• Neil Cameron

            Jan 19, 2017 at 6:29 am

            wishon from Diamond Golf Uk is your best bet

  31. Boobsy McKiss

    Jan 18, 2017 at 11:53 am

    Great looking irons.

    I really wonder goes on in the meetings of these companies when it comes to pricing their stuff. Is the CEO some brash hard head that tells the CFO to take his numbers and shove it? I can’t imagine highly paid CFOs and CMOs coming up with these ridiculous prices.

  32. Smitty

    Jan 18, 2017 at 11:38 am

    $1200 and $1600 for these irons?! GTFOH Taylormade!! I don’t care how good they look or how many hours you put into working with Tour pros. That is absolutely insane.

    • Anthony

      Jan 18, 2017 at 4:58 pm

      That’s nothing!!! In Australia they will be $1999!!!

      • john

        Jan 19, 2017 at 12:04 am

        actually they’re $230 per club in Aus in AUD (which is $1610 AUD or $1210 USD), golf stuff is often cheaper here but don’t tell anyone coz then they wont be able to scream about the australia tax

  33. Clay

    Jan 18, 2017 at 11:26 am

    That i200 is looking better and better.

  34. birdy

    Jan 18, 2017 at 11:25 am

    i like the look but the price is ridiculous. they better be offering any shaft as free upgrade.

  35. Rolo

    Jan 18, 2017 at 11:23 am

    “TaylorMade calls the irons a true forged blade with a shallow cavity”

    That’s like saying this is a true real banana with a taste of orange.

  36. CB

    Jan 18, 2017 at 11:20 am

    “true forged blade with a shallow cavity,” – doesn’t that make them cavity backs not blades?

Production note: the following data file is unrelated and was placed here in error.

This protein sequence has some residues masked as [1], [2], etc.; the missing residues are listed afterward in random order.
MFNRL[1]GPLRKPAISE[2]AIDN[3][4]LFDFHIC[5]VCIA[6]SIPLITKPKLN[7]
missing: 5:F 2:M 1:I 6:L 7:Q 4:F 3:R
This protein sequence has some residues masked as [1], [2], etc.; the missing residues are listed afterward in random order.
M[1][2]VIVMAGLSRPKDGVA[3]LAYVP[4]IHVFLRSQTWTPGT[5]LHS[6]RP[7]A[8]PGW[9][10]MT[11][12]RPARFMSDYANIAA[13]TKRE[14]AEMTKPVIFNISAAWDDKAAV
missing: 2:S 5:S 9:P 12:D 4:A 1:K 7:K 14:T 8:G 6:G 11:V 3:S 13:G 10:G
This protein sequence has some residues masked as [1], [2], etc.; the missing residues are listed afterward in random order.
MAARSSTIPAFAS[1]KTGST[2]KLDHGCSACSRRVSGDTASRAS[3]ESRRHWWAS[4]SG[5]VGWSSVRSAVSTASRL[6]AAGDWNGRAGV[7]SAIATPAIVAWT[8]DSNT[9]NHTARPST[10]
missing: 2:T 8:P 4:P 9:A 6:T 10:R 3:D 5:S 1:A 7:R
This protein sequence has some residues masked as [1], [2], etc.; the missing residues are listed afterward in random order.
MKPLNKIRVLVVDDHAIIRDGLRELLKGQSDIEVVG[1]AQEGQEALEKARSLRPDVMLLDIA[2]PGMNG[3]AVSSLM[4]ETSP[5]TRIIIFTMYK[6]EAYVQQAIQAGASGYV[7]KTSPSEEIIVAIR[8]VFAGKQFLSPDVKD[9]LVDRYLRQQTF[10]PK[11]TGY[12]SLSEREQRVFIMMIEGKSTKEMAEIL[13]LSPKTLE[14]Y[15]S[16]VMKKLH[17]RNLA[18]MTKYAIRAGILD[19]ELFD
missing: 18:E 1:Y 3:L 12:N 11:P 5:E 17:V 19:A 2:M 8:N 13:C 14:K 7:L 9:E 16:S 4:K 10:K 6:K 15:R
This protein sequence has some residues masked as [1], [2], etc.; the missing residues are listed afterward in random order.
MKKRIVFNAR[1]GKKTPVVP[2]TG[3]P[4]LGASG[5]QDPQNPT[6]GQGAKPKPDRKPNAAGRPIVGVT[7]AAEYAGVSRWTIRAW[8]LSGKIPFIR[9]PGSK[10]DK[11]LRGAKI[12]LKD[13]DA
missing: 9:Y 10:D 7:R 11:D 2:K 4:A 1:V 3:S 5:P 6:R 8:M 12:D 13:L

37. Jeff

    Jan 18, 2017 at 11:02 am

    Irons without slots on the bottom and sides, has Taylormade lost it’s mind? Any iron that doesn’t have a slot is garbage and is 20 yards shorter. I bet the PWs don’t even go 200 yards.

  38. Tom

    Jan 18, 2017 at 11:01 am

    Tax Return Boy’s.

    • Glfhsslr

      Jan 18, 2017 at 11:31 am

      Who gets a Tax return lol

    • Tom

      Jan 18, 2017 at 1:22 pm

      or those who pay taxes

      • WashedUpHasBeen

        Jan 18, 2017 at 2:09 pm

        FFS It’s called a tax refund. A tax return is what you file in order to get your tax refund.

        • Tom

          Jan 18, 2017 at 3:24 pm

          Aww thnx.. I’m looking forward to getting money back in the form of a refund from the state and feds.

  39. golfraven

    Jan 18, 2017 at 11:01 am

    The cleanest looking clubs from TM for quite some time. I guess they looked at Mizuno and Ping for quite a while and decided to fusion both looks together. Will be interesting to demo those but will likely mot end up in the bag cause I am not typically a TM guy.

  40. ultimate hacker

    Jan 18, 2017 at 10:49 am

    ill just grab some nice blades at that point, nothing hits pure like a blade. but not everyone can use them..

  41. LDav

    Jan 18, 2017 at 10:35 am

    1600 for irons is crazy however the 1200 option is basically a revised PSI Tour with a much cleaner look and most likely a better feeling off the face. the 1600 option I would say, replaces the past generation MB’s

  42. Dj

    Jan 18, 2017 at 10:23 am

    Hard pass at that price